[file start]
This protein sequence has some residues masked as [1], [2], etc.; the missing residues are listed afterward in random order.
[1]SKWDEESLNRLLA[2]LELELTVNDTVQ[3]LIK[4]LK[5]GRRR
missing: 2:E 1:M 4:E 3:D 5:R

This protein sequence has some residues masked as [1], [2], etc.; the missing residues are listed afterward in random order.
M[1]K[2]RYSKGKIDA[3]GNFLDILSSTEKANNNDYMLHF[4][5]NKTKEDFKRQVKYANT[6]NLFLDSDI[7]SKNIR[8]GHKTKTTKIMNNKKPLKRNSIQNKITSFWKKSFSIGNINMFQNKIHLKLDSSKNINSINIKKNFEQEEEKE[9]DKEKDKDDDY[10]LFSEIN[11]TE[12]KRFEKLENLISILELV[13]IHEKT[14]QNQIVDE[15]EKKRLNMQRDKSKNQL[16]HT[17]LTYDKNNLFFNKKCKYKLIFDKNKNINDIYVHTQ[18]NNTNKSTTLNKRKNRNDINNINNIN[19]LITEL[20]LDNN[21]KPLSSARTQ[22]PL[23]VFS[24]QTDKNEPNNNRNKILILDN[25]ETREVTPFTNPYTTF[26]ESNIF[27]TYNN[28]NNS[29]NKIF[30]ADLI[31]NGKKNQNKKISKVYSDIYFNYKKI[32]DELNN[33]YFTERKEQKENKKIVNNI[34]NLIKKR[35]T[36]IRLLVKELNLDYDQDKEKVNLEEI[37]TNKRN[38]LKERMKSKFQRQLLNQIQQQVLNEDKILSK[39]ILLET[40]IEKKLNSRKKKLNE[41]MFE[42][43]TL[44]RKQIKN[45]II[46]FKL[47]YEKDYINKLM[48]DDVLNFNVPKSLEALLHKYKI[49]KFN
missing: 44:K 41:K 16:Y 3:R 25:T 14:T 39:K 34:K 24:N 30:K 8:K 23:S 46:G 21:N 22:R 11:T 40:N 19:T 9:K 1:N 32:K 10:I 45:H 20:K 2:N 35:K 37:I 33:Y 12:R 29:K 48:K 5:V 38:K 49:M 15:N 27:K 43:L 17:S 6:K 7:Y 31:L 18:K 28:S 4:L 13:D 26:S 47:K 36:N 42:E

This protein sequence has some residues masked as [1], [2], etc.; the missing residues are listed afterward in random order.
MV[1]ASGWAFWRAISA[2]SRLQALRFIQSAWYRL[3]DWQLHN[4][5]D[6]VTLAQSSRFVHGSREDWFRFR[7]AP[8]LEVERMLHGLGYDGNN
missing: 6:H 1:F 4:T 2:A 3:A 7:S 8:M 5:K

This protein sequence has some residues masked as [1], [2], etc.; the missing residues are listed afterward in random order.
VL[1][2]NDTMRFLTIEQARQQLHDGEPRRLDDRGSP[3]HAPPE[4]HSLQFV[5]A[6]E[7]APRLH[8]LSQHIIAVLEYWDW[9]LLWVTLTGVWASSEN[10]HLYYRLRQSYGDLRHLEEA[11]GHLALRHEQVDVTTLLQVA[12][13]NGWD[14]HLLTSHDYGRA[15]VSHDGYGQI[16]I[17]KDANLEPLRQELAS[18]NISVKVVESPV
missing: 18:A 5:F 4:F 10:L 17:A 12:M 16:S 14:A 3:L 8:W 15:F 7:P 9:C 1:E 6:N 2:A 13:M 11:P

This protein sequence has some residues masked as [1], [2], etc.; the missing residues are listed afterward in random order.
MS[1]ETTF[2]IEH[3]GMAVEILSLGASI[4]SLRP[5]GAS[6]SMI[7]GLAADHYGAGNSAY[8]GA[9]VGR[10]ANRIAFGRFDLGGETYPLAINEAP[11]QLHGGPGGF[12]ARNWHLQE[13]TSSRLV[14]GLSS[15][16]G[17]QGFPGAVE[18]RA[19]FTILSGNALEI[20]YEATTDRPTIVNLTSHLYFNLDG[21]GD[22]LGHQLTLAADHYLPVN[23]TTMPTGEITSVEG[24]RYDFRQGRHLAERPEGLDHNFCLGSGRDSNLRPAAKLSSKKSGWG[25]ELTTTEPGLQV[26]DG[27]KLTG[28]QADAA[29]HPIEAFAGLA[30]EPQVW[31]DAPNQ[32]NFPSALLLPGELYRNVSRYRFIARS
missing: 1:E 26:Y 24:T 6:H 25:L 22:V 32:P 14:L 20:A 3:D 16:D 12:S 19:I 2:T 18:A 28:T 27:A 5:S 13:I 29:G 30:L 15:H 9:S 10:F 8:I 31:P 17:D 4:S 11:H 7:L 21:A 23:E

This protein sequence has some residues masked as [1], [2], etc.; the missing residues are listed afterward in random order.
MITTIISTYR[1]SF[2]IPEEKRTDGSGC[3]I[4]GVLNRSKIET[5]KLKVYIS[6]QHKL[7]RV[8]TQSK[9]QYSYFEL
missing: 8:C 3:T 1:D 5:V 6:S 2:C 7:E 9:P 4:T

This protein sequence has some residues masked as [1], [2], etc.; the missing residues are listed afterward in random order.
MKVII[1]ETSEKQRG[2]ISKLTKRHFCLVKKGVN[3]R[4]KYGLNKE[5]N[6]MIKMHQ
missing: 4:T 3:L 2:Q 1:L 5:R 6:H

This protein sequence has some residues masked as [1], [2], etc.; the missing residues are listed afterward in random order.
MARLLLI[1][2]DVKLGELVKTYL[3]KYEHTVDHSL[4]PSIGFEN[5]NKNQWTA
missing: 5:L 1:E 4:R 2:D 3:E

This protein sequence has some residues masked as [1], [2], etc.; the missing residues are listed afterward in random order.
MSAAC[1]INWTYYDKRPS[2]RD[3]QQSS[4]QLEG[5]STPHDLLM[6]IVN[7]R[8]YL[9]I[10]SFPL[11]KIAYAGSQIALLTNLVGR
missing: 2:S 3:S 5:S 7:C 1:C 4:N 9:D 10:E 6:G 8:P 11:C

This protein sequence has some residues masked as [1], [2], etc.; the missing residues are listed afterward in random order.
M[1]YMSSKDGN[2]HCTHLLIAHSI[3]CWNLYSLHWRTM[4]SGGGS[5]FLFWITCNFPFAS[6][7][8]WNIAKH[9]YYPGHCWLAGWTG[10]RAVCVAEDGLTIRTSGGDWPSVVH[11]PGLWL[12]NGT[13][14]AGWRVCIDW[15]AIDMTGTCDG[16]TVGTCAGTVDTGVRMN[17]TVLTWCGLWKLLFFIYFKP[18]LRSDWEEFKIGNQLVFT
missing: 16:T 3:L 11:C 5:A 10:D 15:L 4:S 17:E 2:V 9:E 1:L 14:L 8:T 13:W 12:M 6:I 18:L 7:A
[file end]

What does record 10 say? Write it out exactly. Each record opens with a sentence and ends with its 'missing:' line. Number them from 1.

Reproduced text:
This protein sequence has some residues masked as [1], [2], etc.; the missing residues are listed afterward in random order.
M[1]YMSSKDGN[2]HCTHLLIAHSI[3]CWNLYSLHWRTM[4]SGGGS[5]FLFWITCNFPFAS[6][7][8]WNIAKH[9]YYPGHCWLAGWTG[10]RAVCVAEDGLTIRTSGGDWPSVVH[11]PGLWL[12]NGT[13][14]AGWRVCIDW[15]AIDMTGTCDG[16]TVGTCAGTVDTGVRMN[17]TVLTWCGLWKLLFFIYFKP[18]LRSDWEEFKIGNQLVFT
missing: 16:T 3:L 11:C 5:A 10:D 15:L 4:S 17:E 2:V 9:E 1:L 14:L 8:T 13:W 12:M 6:I 18:L 7:A